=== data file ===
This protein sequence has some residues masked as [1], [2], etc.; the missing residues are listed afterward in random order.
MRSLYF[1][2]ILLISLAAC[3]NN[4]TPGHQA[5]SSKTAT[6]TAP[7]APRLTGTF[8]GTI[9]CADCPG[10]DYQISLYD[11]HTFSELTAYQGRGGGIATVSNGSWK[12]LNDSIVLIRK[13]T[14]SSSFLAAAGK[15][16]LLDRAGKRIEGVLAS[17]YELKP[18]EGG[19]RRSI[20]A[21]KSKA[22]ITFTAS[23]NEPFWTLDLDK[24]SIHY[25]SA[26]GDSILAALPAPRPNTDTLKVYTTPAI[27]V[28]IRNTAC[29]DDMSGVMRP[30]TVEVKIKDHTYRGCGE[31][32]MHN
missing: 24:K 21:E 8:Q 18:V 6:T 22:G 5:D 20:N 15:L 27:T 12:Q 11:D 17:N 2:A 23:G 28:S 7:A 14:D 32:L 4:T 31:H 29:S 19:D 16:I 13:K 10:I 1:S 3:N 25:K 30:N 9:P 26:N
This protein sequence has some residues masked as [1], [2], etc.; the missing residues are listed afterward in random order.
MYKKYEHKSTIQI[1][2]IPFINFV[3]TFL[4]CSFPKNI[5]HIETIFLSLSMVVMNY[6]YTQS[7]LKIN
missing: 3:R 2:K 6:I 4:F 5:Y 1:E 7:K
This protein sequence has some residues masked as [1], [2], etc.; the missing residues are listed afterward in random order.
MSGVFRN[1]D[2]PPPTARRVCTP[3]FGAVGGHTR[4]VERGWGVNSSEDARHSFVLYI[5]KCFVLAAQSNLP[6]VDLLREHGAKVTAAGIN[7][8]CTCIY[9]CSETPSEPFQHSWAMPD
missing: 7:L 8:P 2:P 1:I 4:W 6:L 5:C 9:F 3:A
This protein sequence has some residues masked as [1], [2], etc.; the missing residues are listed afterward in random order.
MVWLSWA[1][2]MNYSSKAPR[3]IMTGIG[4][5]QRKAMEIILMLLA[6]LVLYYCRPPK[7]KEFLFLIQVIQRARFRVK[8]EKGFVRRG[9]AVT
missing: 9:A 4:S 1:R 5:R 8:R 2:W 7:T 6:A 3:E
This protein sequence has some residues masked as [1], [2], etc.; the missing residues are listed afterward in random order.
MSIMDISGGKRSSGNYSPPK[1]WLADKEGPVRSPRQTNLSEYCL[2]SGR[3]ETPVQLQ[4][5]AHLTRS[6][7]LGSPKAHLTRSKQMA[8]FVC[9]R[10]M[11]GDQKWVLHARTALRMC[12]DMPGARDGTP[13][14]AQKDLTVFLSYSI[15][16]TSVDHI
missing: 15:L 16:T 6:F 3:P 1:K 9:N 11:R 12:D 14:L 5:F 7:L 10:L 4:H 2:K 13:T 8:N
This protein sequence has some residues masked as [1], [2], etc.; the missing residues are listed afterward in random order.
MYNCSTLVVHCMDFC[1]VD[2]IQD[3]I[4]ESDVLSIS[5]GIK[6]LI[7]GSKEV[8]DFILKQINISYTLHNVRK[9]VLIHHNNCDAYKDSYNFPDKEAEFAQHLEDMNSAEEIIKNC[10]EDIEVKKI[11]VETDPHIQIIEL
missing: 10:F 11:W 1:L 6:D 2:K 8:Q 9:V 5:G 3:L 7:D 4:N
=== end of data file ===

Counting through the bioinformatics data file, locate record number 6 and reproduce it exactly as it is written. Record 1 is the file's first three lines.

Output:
This protein sequence has some residues masked as [1], [2], etc.; the missing residues are listed afterward in random order.
MYNCSTLVVHCMDFC[1]VD[2]IQD[3]I[4]ESDVLSIS[5]GIK[6]LI[7]GSKEV[8]DFILKQINISYTLHNVRK[9]VLIHHNNCDAYKDSYNFPDKEAEFAQHLEDMNSAEEIIKNC[10]EDIEVKKI[11]VETDPHIQIIEL
missing: 10:F 11:W 1:L 6:D 2:K 8:Q 9:V 5:G 3:L 7:D 4:N